I knew I had some nice slab bacon and CSA veggies at home, so I swung by the grocery store for eggs. I sliced about half an ounce of bacon into lardon and rendered these in a cast iron skillet over medium heat. I added a few big chunks of garlic and toasted these in the bacon fat. I coarsely chopped a bunch of chard and sautéed it in the pan before adding salt and pepper. I slid the wilted greens to the side and toasted half of a whole wheat flatbread right in the skillet. I made some scrambled eggs in another pot and threw it all together, adding half of a very ripe tomato.

This plus a latte and I was good to go.

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Dog Day Salad

It was 95 degrees when I arrived for tonight’s 7:00 CSA work shift. We checked members off on a list, restocked vegetables and loaded the unclaimed food into a car for transport to a local food pantry. As it happened, all four of us were nonprofit workers, so we talked shop–and sweat. By 8:30, we said our goodbyes and headed off in search of air conditioning, dinner and (at least in my case) a cold beer.

My tote contained my weekly share of red and yellow tomatoes, scallions and more of those delightful cucumbers. In the fridge at home I had some fresh dill and Greek yogurt left over from this past weekend’s Russian extravaganza.

Dog Day Salad

1 large cucumber, seeded and diced
2 large tomatoes, diced
3 Tbsp fresh dill
3-5 scallions, minced
2 ounces crumbled feta or farmers cheese
1/4 cup Greek yogurt
1 Tbsp creamy Dijon mustard
1 Tbsp olive oil
2 Tbsp white wine vinegar
Pinch of salt
Fresh-ground black pepper
Juice of 1 lemon

Crack open a cold beer. Toss the above ingredients together in a small mixing bowl, taking swigs of the beer as needed. If you’re not starving, chill this in the fridge for a bit. If it’s all you’re eating, you might want to toast some whole wheat flatbread, tear it up into bits and mix it right in.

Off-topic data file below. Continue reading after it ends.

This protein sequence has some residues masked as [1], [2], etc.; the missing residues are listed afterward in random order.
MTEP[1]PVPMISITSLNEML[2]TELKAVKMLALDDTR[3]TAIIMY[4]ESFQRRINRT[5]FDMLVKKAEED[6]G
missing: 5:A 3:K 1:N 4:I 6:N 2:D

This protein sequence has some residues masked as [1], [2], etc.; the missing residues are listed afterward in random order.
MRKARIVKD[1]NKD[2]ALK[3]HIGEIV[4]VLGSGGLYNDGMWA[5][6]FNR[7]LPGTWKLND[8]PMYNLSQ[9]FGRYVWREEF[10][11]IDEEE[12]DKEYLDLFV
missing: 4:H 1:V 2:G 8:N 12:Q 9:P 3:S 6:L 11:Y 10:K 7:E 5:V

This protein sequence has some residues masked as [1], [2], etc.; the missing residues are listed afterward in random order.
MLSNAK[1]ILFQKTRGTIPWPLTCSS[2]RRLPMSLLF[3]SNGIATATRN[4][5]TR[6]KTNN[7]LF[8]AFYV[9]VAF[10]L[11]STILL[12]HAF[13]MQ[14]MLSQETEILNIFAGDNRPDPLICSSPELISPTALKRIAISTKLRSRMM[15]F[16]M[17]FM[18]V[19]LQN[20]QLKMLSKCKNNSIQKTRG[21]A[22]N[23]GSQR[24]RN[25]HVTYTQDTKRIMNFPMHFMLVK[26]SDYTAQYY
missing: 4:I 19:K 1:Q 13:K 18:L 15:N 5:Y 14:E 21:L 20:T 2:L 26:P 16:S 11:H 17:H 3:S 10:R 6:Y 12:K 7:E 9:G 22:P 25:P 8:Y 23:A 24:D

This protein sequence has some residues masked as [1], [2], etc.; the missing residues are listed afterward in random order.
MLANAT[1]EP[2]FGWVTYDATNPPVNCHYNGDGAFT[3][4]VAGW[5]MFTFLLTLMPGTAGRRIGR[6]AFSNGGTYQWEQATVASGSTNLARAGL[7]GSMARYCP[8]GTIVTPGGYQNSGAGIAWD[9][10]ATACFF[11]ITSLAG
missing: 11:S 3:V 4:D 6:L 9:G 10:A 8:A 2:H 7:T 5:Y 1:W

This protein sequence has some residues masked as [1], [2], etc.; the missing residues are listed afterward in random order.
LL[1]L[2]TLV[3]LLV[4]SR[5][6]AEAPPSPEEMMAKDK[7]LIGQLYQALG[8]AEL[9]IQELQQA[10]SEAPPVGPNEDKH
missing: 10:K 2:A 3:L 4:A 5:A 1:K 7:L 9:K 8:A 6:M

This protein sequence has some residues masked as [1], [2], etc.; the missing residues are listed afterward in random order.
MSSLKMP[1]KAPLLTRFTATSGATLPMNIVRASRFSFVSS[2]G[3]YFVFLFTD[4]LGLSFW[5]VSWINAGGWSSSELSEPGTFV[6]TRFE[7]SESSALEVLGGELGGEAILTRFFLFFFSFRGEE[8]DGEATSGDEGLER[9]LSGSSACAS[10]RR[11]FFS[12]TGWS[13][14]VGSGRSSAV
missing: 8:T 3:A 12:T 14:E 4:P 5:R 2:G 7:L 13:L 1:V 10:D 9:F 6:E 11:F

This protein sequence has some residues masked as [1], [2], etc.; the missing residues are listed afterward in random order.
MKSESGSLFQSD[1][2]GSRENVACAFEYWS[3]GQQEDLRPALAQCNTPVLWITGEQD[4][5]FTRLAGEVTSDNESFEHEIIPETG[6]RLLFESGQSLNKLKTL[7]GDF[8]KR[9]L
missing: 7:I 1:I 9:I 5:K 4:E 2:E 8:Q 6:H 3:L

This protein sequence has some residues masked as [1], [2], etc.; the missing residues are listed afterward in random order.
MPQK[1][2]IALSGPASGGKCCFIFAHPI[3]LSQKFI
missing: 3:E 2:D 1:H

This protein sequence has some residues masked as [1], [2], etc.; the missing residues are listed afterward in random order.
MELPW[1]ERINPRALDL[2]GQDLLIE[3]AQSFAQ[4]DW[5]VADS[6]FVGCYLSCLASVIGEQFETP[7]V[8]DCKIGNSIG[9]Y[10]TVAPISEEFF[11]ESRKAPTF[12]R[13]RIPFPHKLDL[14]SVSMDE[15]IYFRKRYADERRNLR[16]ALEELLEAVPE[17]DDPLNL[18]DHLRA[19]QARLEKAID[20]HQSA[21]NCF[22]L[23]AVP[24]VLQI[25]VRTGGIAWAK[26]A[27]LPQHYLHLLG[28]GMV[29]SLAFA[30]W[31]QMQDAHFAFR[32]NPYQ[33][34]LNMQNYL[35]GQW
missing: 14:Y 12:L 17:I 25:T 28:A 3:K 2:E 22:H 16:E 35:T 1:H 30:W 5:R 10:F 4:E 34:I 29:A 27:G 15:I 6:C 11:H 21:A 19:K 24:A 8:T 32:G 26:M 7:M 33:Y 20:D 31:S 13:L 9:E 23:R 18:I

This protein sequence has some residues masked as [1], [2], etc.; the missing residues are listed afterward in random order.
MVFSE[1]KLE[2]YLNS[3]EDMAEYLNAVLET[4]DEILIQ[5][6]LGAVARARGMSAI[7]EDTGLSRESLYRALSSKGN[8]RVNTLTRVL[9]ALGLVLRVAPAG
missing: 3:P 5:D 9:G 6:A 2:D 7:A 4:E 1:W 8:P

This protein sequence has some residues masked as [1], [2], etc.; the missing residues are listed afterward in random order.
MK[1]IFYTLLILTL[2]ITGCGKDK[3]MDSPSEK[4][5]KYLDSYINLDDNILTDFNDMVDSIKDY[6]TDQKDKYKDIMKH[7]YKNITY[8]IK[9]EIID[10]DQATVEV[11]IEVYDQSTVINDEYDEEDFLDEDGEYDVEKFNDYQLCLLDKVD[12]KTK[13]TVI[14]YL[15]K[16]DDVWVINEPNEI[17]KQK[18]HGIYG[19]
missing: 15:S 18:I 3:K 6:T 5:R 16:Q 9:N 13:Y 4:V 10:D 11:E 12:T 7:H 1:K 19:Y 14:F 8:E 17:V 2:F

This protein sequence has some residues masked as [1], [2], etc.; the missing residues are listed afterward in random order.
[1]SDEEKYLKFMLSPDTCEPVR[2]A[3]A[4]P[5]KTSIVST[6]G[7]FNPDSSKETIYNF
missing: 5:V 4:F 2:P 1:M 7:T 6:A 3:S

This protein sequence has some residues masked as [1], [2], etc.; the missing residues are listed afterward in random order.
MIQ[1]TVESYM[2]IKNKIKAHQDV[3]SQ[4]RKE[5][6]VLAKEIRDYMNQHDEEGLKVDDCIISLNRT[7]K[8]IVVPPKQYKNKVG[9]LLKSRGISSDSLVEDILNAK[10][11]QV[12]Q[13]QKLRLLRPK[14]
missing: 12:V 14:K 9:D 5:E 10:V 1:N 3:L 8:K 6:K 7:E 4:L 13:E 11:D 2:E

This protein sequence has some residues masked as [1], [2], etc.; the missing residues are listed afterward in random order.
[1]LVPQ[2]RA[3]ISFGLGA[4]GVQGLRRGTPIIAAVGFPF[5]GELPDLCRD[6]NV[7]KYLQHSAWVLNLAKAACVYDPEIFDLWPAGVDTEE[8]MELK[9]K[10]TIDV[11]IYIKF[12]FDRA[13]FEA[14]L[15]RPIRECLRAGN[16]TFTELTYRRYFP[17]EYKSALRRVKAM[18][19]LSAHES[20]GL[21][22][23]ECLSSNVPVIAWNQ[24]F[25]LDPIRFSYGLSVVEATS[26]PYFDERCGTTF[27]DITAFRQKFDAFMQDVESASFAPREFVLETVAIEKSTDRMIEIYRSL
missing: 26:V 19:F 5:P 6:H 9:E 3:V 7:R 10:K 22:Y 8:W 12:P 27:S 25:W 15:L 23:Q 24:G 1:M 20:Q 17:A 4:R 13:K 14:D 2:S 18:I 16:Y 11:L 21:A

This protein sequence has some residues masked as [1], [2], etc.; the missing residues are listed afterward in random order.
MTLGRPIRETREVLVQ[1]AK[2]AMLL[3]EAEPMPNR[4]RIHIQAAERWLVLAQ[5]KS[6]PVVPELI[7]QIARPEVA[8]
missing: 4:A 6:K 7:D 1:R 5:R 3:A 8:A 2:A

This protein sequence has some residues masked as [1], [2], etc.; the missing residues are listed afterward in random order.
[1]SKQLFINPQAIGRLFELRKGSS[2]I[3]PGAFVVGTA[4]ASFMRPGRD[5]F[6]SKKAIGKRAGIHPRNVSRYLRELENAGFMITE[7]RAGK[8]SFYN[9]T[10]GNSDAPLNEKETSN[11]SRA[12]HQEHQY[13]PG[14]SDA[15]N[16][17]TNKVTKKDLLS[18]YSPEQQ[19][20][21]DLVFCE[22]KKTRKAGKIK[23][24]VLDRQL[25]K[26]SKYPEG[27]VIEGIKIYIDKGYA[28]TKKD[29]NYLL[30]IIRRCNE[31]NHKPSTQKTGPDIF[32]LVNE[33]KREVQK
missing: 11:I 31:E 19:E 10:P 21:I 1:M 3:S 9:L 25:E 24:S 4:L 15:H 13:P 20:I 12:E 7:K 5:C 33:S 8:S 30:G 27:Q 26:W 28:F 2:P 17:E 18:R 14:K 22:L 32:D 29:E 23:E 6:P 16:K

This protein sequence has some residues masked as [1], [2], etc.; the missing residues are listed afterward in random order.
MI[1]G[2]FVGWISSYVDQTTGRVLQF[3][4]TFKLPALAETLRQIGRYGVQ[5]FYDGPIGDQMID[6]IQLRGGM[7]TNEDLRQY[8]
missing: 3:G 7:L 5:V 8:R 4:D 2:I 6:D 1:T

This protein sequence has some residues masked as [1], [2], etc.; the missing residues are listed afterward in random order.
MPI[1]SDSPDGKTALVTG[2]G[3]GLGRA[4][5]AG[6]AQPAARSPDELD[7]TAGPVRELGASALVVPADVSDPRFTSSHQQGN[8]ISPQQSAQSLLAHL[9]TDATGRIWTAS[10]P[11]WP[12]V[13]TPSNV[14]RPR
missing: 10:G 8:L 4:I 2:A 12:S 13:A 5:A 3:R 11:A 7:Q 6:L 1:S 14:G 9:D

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I found that this paired well with a Dogfish Head Raison D’Etre and Dog Day Afternoon, which is one of my all-time favorite movies. Make this salad or not; I don’t really care. But, if you’ve never seen Al Pacino in his prime, do yourself a favor.

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Pretty in Pink Borscht

Last week’s CSA share included a handful of beets. I knew they would keep until this week, when I had a hunch I’d be getting some more. Sure enough, Tuesday brought another bunch–along with some of the crispest cucumbers I’ve ever tasted.

That very day, NPR reported that this is the hottest summer on record in the U.S. Roasting the beets was out of the question.

But cold borscht was not. I boiled my beets and eggs while preparing my morning coffee and a garlic, beet greens and egg scramble that I ate with a sliced fresh tomato–the first of the season! With the hot work completed early in the day, dinner preparation would really just be a matter of assembly.

Cold Borscht (serves about four)

  • 2 bunches beets (greens reserved for a nice sauté)
  • 2 Tbsp red wine vinegar
  • 4 garlic cloves
  • 1 large onion
  • 3 cloves
  • 2 whole allspice
  • 1 bay leaf
  • 1 tsp coriander seed
  • ½ tsp fennel seeds
  • 1 tsp pink peppercorns
  • 1 tsp green peppercorns
  • 1 tsp crushed red pepper flakes (or more if you like a little heat)
  • 1 Tbsp sugar
  • 2 tsp salt (and more to taste)
  • 2 Tbsp prepared horseradish (or to taste)

Clean the beets by soaking them in water and scraping off any lingering dirt. (I recommend using the edge of a teaspoon; three days and a few showers later, I am still trying to dig dirt our from underneath my thumbnail .) Trim the tops, bottoms and any rogue hairy stuff. Add these along with everything above except the horseradish to a large pot, cover with water and bring to a boil. Reduce to a simmer and cook until your beets give easily when pierced with a fork (somewhere between one and two hours). Remove beets and strain liquid into a bowl using a chinoise or other fine mesh sieve. Once beets have cooled, slip peels off with your hands. Add all but one of the beets, reserved liquid and horseradish to the work bowl of your food processor and purée until smooth. You may need to add more water to get the desired consistency. Pour mixture back into the bowl and refrigerate for at least a few hours. (A full day would be fine.)